State of the QUnion Recap

Kaye Paddyfote, News Director

On Tuesday, March 2, 2021, Student Government Association (SGA) hosted its annual State of the QUnion.

Students were able to attend a viewing party in the Piazza or at home on their personal laptops via zoom webinar. The panelists consisted of:

Quinnipiac University pres. Judy Olian, 

Provost Debra Libeowtiz, 

Don Sawyer Vice President for Equity and Inclusion

Sal Filardi, Vice President Facilities and Capital Planning 

Dr. David Hill, Senior Medical Advisor, COVID-19 Taskforce

Tom Ellett, Chief Experience Officer

Mark Varholak, Vice President for Finance & Chief Financial Officer 

While watching the event, senior Jonathan Sweeney felt like it was administration versus students. 

“I feel like there’s no real common ground,” Sweeney said. “I feel like the students are advocating for one thing and administration is definitely delivering a different narrative and both students and administration have different prerogatives in what they want to see for the university.”

Junior, Sumer Perratti said the panelist were acting like politicians because they were not truly answering the questions.

“They were kind of turning it around, spinning it in favor of the university… I think a lot of people know that a lot of the questions went unanswered and obviously I understand that there was over 150 questions, but there were some pressing questions that were completely ignored or not fully addressed,” Perratti said.

Vice President of SGA, Caroline Mello said there were 441 questions in total.

“We really tried to pick the questions that were asked most often,” Mello said. “A lot of the questions I asked, in the beginning, were the ones that were presubmitted… We tried to pick the ones that were submitted more than once because we knew that several people wanted it answered.”

Sweeney still has concerns about students who may travel to hotspot states such as Florida, for vacation.

“What’s the school going to do if they find out a group of students go to Miami, go to nightclubs and are maskless,” Sweeney said. “Or goes out of the country like to Bahamas or Aruba. What is the school going to do? Is there going to be repercussions… What is the school’s plans to combat this because as a graduating senior I want to have the last two months of my senior year and I feel like it’s really unfair students are getting away with going away then returning back to campus.”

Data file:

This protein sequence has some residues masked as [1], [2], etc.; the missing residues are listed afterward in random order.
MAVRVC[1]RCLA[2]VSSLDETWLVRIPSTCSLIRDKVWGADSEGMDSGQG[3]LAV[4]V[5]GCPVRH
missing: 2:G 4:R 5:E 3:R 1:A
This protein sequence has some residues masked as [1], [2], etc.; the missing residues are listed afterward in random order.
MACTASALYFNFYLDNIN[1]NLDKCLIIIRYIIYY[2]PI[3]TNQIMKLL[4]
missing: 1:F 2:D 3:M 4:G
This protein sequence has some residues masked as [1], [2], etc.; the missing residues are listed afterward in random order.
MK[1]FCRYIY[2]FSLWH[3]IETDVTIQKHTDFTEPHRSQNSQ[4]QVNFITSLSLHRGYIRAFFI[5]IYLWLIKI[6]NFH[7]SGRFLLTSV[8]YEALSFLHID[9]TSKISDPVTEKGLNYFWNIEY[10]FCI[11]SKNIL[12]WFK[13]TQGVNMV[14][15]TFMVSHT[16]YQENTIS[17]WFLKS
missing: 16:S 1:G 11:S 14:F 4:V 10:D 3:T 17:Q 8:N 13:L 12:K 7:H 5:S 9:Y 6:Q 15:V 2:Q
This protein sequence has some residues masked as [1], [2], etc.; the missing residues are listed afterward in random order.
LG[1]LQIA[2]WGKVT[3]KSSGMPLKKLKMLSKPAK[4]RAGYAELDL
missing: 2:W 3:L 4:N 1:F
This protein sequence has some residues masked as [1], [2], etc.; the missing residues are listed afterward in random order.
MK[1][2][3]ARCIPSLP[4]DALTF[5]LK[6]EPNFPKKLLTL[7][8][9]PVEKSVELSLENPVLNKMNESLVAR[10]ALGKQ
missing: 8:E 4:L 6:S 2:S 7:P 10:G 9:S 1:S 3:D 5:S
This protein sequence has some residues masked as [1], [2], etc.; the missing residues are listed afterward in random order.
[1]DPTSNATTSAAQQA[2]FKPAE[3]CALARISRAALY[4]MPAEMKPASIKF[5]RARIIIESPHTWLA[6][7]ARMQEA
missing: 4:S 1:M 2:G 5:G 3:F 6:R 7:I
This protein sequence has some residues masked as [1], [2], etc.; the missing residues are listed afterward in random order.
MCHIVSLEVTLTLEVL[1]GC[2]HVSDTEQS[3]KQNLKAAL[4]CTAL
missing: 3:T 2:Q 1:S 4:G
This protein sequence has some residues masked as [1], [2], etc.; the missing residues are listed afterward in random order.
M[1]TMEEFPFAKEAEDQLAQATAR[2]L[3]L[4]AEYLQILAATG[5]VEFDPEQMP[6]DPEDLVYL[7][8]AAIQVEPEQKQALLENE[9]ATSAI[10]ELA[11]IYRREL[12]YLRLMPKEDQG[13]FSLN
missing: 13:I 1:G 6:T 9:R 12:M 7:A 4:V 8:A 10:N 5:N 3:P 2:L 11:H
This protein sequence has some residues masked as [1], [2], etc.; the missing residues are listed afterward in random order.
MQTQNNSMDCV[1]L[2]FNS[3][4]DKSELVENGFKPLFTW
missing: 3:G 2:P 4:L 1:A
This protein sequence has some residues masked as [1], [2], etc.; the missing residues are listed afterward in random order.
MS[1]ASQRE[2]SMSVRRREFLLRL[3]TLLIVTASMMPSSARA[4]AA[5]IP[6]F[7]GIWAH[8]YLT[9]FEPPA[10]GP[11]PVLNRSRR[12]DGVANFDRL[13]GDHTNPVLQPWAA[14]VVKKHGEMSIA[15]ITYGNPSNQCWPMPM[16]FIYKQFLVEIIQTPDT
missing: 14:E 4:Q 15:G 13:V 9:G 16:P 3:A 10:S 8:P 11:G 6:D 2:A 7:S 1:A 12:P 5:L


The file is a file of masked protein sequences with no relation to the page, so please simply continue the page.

Dr. David Hill informed Q30 News that although there is no way to know where students travel to, should students travel and not follow the protocols there will be consequences.

“We’re not really going to accommodate an extra way to make it okay that students did that (travel out the state),” Hill said. “If they do leave for the week and we have mandatory testing, then there will be consequences to that as there have been if you miss your required weekly testing.”

Another concern from the event is the new parking fee that will be implemented next fall to all undergraduate students who live off-campus.

Chief Experience officer Tom Ellett spoke to Q30 News more about this subject.

“The policy is the policy, and if students have a financial reason for the appeal (not having to pay $90 a semester), we’ll go through it with financial aid and they will help us make that determination,” Ellett said. 

Students made a petition shortly after this fee was announced and Ellett said he spoke to them.

“I’ve seen it, and I’ve talked to the leadership of that group,” Ellet said. “I’ve had a great conversation with them, and I have offered to meet with them again.”

Ellet asked, “Why are they appealing it?”

As a non-commuter Perratti feels as though the parking fee is one of the most unfair policies the school can implement.

“It makes no sense as to why they need to charge $90 dollars a semester for these commuter students, especially when we’re a majority online and say you only have one in-person class and you have to pay $90 dollars,” Peratti said. “I think that’s ridiculous and if I were a commuter I would be extremely upset about that.”

Ellet did say anything is possible when asked about the possibility of a commuter-only parking lot.

Something else students have a concern with is the lack of mental health days.

“My roommates and I have started a petition yesterday (March 2, 2021) to add more self-care days and there are close to 300 signatures already,” Peratti said. “We tried to bring it to the attention of the panelists and they’re saying it’s actually not possible. Which obviously anything is possible…It’s really frustrating to see a lack of response or concern from the administration.”

Perratii also feels the new rule that students must live on campus for three years starting next fall is going to drive away future prospective students away from Quinnipiac.

“When you really think about it, if you’re a student and you really love Quinnipiac, you love the program they offered to you but, you can’t afford room and board… They have no consideration for those financial situations of students.” Perattii said.

When asked how would the school enforce this new living rule due to the reason students move off-campus is that it’s cheaper, Ellet said he did not know that reason to be a fact.

Student Government Association has since worked on a resolution for the parking fee and Chief Experience officer Tom Ellett has invited students to speak with him through his office hours.